Life is difficult and full of suffering. Survival itself comes with adversity. Success, by whatever measure you choose, is difficult, requiring time, energy, and competence—and perhaps a bit of good fortune. With all of this being true, you get to choose what kind of suffering you prefer.
You might prefer healthy suffering, the kind that provides meaning, purpose, and a host of other rewards. Alternatively, you may prefer a type of suffering that produces only greater suffering.
If you develop the habits of laziness, sloth, procrastination, and a general lack of industriousness, you will surely suffer the outcomes those habits invariably produce. You will have too little of what you want, be worth too little to those who might provide you with opportunity, do too little of what needs to be done—when it needs to be done, and produce little.
If you believe that other people are responsible for your current state, that they prevent you from having the things you want or need, or if you envy others who have more than you have and believe that life is inherently unfair, you will suffer without a positive change to the current state. The longer you carry these beliefs and the more they become embedded in your thinking, the more you will suffer. Your suffering will show up first as complaining, then negativity, then cynicism, and then nihilism (a chronic form of suffering).
Wanting reality to be something different from what it is, believing the world should conform to what you consider to be ideal, or believing you are entitled to something without having worked to obtain it, will all cause you to suffer. Though you suffer, reality will not conform to your ideal, nor will anyone recognize your entitlement.
Some try to avoid the forms of suffering by abusing drugs, alcohol, or other substances, leading only to new and greater forms of suffering, even if they experience momentary relief from their suffering. Some try to avoid work and cheat the system, only to suffer later after the discovery of their bad decision. Their low moral intelligence produced their suffering (even if that decision was a momentary lack of character and ethics). Still others seek comfort by breaking the commitments they make to the most important people in their lives, a pattern that not only creates suffering for them but causes others to suffer greatly.
This is an unhealthy type of suffering, producing no benefit to the one who suffers.
It takes effort and energy to be industrious, to take the initiative, to fight the desire to seek comfort instead of exertion, and produce something of value in this world. It takes effort and energy, including doing things you don’t want to do when you don’t feel like doing them. It takes becoming a person of value, someone who produces outcomes others value enough to trade other things of value in order to obtain those outcomes. The suffering here is not only less than its opposite, but it also provides positive outcomes as a reward. The delayed-gratification while delayed, does show up eventually.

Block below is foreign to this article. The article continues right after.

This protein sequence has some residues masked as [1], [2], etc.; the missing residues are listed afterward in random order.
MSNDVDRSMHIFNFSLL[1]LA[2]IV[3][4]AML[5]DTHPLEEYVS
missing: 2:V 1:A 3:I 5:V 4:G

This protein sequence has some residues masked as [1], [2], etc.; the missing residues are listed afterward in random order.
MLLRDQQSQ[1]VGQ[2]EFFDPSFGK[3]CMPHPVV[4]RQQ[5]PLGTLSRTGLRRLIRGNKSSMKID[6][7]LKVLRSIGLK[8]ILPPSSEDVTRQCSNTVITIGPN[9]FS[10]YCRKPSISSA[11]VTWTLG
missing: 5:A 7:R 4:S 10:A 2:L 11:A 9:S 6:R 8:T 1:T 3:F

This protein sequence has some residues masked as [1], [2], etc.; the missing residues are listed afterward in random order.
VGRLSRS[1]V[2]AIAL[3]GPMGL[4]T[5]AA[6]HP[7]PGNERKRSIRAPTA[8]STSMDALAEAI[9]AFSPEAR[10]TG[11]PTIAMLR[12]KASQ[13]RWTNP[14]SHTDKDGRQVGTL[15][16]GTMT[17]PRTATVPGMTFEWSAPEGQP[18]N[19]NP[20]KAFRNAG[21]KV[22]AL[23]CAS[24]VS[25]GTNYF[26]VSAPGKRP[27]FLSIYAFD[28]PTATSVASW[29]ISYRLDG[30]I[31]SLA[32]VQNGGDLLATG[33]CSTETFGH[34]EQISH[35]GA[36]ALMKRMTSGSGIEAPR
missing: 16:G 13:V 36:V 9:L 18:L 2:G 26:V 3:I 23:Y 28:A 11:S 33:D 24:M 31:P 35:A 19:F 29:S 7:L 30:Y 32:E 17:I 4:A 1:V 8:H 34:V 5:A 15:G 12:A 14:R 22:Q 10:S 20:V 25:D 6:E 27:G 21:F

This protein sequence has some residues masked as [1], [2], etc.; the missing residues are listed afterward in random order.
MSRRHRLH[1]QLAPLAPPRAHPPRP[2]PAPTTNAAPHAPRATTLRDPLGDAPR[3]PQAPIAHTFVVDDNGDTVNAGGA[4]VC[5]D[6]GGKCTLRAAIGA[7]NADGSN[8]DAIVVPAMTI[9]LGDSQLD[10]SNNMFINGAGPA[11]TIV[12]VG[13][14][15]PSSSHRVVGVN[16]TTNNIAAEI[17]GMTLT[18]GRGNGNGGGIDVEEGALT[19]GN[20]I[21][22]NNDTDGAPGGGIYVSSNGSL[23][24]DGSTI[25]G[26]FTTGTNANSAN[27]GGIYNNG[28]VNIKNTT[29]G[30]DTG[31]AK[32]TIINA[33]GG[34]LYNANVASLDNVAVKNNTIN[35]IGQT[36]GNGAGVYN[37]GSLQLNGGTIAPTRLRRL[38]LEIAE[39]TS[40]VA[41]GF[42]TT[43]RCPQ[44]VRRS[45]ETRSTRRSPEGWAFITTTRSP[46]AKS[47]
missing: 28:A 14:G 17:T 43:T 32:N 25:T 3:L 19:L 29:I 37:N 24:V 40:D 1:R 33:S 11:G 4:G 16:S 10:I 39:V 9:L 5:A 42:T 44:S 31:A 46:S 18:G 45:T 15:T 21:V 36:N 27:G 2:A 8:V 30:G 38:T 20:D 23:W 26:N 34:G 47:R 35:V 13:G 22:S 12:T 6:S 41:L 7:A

Because of the way human beings develop, we don’t like to be responsible for our mistakes, our digressions, and our failures. As children, we lie about the missing cookies or the broken lamp. We make excuses as to why we fail the math exam. Much of what shows up in all forms of media provides a narrative that other people are to blame for your state. Believing that you are completely and entirely responsible for every aspect of your life is a difficult position to hold at best, and suffering at worst. However, the fact that you are responsible also comes with the benefit of being empowered to change what you want (or need) to change. That empowerment, when acted on, allows for the changes that improve your life wherever you decide to place your focus.
Accepting reality isn’t easy, especially if you are an idealist. Even though life continues to improve for most of Earth’s population, there are still so many things that could use improvement—including too much unnecessary suffering. The choice to accept reality and to refuse to believe you are entitled to have things the way you want them is difficult. It is, however, the most realistic and fairest view of how things are better, but not good enough. Accepting reality opens the opportunity to make a difference and improve things when and where you can. Maybe you can’t eradicate malaria or polio, but you can help someone, and you can make a difference.
Humans are easily tempted. They are tempted by food, drink, entertainment, distractions, and pleasure. Trading pleasure for meaning, purpose, and character means walking away from temptations of pleasure. As difficult as it is to push temptations away, that small suffering is nothing compared to the longer term—and much greater—suffering that follows consistently poor decisions.
These are positive choices you can make to deal with difficulties and suffering.
Life is full of difficult things and suffering. You can make positive choices about how you suffer and move towards a better life (even if not an easy one, and even if it is one where there are occasionally events that cause you great suffering). You might also make negative choices that seem to alleviate your suffering or discomfort, allowing you to avoid difficulties and discomfort now, only to suffer much more—and with much more significant consequences in the future.
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Filed under: Psychology